Every Monday I post Real Life Minimalists, a profile of one of my readers in their own words. If you’d like to participate, click here for details. (Note: the schedule is now full through January — but if you don’t mind waiting, feel free to send me your submission!)
This week, we have a wonderful submission from WellHeeledBlog. She explains that for her, minimalism is not about placing arbitrary limits on her things, but rather being mindful of what she owns and the choices she makes.
As a personal finance blogger, I am often searching for ways to make my money work for me. That’s how I discovered minimalist blogs – minimalism and saving money often seem to go together – after all, the fewer things you buy, the less money you spend. I have a fairly clear idea of what my relationship is with money. After reading a string of minimalist blogs (Miss Minimalist, for example!), I was inspired to think about what type of relationship I want to have with “stuff.”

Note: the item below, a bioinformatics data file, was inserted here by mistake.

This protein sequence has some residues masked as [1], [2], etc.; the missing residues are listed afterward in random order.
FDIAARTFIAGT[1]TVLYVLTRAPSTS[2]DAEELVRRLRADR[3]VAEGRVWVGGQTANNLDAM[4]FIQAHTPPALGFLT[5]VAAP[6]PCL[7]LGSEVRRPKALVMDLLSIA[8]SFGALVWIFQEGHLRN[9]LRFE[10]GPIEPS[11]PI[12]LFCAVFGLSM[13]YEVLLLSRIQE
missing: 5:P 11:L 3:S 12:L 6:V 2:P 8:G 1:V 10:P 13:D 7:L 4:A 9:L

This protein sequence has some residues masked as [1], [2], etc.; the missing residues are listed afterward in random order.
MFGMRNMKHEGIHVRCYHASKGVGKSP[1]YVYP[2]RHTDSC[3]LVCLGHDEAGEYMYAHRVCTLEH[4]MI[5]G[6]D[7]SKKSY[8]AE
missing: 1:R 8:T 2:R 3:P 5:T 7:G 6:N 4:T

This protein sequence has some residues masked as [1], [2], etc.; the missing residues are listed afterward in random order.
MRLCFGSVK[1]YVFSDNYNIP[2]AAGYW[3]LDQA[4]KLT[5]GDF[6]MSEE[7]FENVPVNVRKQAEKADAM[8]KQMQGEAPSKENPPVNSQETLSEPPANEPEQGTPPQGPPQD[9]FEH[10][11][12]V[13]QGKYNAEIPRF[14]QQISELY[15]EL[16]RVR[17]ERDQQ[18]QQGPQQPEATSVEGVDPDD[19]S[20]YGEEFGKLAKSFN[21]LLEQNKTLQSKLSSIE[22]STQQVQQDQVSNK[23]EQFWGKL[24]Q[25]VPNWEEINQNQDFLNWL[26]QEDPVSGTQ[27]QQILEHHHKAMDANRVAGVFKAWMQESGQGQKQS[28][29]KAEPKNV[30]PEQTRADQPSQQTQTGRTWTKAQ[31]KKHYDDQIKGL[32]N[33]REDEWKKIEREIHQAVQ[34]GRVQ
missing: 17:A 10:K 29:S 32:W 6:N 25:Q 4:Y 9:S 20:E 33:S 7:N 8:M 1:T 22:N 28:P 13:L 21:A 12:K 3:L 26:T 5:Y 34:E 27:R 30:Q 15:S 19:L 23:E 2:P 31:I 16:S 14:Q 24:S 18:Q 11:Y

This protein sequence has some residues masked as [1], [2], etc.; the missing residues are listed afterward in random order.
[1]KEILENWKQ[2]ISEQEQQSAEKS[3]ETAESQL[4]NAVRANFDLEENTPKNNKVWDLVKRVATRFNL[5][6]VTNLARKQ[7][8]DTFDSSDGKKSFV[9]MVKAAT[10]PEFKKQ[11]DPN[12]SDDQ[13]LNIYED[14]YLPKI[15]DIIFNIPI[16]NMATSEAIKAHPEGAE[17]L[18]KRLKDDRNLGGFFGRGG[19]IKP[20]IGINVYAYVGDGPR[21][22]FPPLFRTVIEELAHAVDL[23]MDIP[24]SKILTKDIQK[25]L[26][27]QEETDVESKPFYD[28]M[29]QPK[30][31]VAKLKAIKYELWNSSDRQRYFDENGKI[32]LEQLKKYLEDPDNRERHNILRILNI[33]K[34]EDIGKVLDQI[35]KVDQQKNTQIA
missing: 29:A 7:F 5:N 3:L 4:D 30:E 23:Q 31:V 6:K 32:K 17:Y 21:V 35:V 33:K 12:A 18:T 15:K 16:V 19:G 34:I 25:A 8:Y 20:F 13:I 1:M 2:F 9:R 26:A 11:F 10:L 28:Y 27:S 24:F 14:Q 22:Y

I, for one, take no particular pleasure in joining the 100 Things Club, although I do hold the highest admiration for people who can whittle their possessions down to the double digits. In looking around my apartment – in my closet, on my desk, and inside my makeup box, I realized that what I want isn’t an arbitrarily small number of belongings. Instead, I want each and every piece of my possessions to be useful and appreciated. I don’t want the mindless accumulation of stuff just for stuff’s sake.
We go through life with limited resources (limits in financial resources for most of us, and limits in time for all of us). The choice to spend our time, money, and energy on one thing usually means that we must forgo something else. In pursuing a more streamlined and purposeful lifestyle, I hope to carve out room in both my budget and my time to spend on experiences and yes, even things, that bring me the most joy.